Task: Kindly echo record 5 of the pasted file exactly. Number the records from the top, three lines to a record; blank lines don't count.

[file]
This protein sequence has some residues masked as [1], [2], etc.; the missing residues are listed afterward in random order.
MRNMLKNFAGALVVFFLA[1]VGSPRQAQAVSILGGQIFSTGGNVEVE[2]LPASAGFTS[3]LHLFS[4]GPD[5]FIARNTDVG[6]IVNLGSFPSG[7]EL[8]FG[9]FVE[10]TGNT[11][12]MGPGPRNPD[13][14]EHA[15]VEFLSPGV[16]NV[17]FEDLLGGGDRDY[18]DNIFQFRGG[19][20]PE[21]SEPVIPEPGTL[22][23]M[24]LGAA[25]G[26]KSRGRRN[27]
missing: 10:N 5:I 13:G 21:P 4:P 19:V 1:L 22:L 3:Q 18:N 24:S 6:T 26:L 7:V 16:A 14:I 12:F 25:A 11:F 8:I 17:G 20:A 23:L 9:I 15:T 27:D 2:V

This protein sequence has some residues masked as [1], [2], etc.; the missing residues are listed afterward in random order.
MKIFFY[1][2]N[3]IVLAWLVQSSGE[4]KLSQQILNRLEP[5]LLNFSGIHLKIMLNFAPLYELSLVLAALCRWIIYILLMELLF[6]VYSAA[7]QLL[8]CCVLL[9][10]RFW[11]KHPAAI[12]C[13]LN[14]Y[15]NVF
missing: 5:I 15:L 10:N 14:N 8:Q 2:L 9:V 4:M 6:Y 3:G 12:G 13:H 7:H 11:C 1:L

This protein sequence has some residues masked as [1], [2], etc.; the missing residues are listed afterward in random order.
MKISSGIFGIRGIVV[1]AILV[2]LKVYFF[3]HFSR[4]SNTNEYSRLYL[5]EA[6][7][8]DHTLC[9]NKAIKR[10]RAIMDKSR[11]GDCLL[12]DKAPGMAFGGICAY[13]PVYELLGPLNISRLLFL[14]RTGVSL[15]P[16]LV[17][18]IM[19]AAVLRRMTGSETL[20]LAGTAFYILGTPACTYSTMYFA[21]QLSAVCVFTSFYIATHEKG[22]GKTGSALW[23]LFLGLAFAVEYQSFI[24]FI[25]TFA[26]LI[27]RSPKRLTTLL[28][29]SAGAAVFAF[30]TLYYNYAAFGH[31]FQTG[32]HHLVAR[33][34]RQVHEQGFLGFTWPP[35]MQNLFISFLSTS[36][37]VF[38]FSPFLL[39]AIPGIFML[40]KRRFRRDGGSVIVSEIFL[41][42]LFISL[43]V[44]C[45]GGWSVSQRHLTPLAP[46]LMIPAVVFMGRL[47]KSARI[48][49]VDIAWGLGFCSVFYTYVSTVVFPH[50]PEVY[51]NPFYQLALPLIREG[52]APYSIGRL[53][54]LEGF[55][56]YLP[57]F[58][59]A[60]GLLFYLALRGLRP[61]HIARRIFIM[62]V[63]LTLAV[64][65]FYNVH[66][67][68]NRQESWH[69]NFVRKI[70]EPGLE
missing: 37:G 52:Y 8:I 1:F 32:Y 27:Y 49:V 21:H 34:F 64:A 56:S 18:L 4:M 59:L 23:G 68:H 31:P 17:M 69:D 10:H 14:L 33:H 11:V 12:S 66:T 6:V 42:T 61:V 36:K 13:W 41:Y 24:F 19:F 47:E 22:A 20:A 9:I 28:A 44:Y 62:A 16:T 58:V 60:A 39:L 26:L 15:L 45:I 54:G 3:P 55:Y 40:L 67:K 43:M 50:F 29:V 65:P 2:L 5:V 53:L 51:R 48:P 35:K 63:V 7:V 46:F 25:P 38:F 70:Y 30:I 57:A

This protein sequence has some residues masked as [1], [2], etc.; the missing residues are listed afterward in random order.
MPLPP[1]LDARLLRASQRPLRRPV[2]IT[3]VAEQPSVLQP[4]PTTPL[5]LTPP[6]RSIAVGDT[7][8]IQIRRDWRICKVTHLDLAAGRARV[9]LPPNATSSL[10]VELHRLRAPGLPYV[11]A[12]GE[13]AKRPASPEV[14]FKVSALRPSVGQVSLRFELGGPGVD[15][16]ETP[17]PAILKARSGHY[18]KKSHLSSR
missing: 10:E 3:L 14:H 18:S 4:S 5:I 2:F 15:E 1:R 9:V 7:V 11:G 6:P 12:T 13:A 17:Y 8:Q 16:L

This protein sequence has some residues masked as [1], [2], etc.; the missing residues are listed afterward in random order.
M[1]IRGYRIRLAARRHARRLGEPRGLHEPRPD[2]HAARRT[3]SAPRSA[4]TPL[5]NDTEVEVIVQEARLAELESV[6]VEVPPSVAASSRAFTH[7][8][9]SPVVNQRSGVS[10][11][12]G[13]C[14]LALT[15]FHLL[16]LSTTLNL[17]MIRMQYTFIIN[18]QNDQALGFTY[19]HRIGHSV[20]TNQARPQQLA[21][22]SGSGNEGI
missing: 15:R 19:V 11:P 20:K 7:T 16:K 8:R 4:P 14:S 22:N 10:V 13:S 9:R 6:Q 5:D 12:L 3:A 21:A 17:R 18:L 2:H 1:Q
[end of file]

This protein sequence has some residues masked as [1], [2], etc.; the missing residues are listed afterward in random order.
M[1]IRGYRIRLAARRHARRLGEPRGLHEPRPD[2]HAARRT[3]SAPRSA[4]TPL[5]NDTEVEVIVQEARLAELESV[6]VEVPPSVAASSRAFTH[7][8][9]SPVVNQRSGVS[10][11][12]G[13]C[14]LALT[15]FHLL[16]LSTTLNL[17]MIRMQYTFIIN[18]QNDQALGFTY[19]HRIGHSV[20]TNQARPQQLA[21][22]SGSGNEGI
missing: 15:R 19:V 11:P 20:K 7:T 16:K 8:R 4:P 14:S 22:N 10:V 13:S 9:R 6:Q 5:D 12:L 3:A 21:A 17:R 18:L 2:H 1:Q